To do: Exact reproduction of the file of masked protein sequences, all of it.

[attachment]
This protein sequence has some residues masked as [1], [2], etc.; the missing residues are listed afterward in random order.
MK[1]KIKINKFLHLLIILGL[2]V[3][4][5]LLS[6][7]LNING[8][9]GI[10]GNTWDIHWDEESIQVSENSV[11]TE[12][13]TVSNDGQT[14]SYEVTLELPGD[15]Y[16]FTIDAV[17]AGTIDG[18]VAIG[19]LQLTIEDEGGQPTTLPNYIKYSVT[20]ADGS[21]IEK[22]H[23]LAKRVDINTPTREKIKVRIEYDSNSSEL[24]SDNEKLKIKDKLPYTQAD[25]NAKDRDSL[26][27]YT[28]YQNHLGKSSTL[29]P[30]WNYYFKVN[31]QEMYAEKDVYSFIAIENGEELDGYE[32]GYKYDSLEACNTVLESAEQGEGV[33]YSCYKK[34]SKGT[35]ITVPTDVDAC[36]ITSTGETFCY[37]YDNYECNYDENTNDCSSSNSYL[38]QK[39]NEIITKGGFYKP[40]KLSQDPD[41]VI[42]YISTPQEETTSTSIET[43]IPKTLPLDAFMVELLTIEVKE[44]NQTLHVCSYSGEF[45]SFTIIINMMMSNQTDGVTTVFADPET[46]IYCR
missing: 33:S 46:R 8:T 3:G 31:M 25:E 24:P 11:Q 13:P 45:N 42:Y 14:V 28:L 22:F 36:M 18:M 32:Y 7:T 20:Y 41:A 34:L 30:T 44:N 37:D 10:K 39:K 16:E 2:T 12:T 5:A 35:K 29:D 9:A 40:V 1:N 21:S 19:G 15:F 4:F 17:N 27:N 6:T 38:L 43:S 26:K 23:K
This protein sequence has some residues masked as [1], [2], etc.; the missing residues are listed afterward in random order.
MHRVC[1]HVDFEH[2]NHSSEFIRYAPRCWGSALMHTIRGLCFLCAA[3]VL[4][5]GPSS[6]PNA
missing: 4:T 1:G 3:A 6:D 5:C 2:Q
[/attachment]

This protein sequence has some residues masked as [1], [2], etc.; the missing residues are listed afterward in random order.
MK[1]KIKINKFLHLLIILGL[2]V[3][4][5]LLS[6][7]LNING[8][9]GI[10]GNTWDIHWDEESIQVSENSV[11]TE[12][13]TVSNDGQT[14]SYEVTLELPGD[15]Y[16]FTIDAV[17]AGTIDG[18]VAIG[19]LQLTIEDEGGQPTTLPNYIKYSVT[20]ADGS[21]IEK[22]H[23]LAKRVDINTPTREKIKVRIEYDSNSSEL[24]SDNEKLKIKDKLPYTQAD[25]NAKDRDSL[26][27]YT[28]YQNHLGKSSTL[29]P[30]WNYYFKVN[31]QEMYAEKDVYSFIAIENGEELDGYE[32]GYKYDSLEACNTVLESAEQGEGV[33]YSCYKK[34]SKGT[35]ITVPTDVDAC[36]ITSTGETFCY[37]YDNYECNYDENTNDCSSSNSYL[38]QK[39]NEIITKGGFYKP[40]KLSQDPD[41]VI[42]YISTPQEETTSTSIET[43]IPKTLPLDAFMVELLTIEVKE[44]NQTLHVCSYSGEF[45]SFTIIINMMMSNQTDGVTTVFADPET[46]IYCR
missing: 33:S 46:R 8:T 3:G 31:M 25:E 24:P 11:Q 13:P 45:N 42:Y 14:V 28:L 22:F 36:M 18:M 32:Y 7:T 20:Y 41:A 34:L 30:T 44:N 37:D 10:K 39:K 16:E 2:T 12:T 5:A 35:K 29:D 9:A 40:V 1:N 21:S 19:G 15:F 4:F 17:N 27:N 6:T 38:L 43:S 26:K 23:K
This protein sequence has some residues masked as [1], [2], etc.; the missing residues are listed afterward in random order.
MHRVC[1]HVDFEH[2]NHSSEFIRYAPRCWGSALMHTIRGLCFLCAA[3]VL[4][5]GPSS[6]PNA
missing: 4:T 1:G 3:A 6:D 5:C 2:Q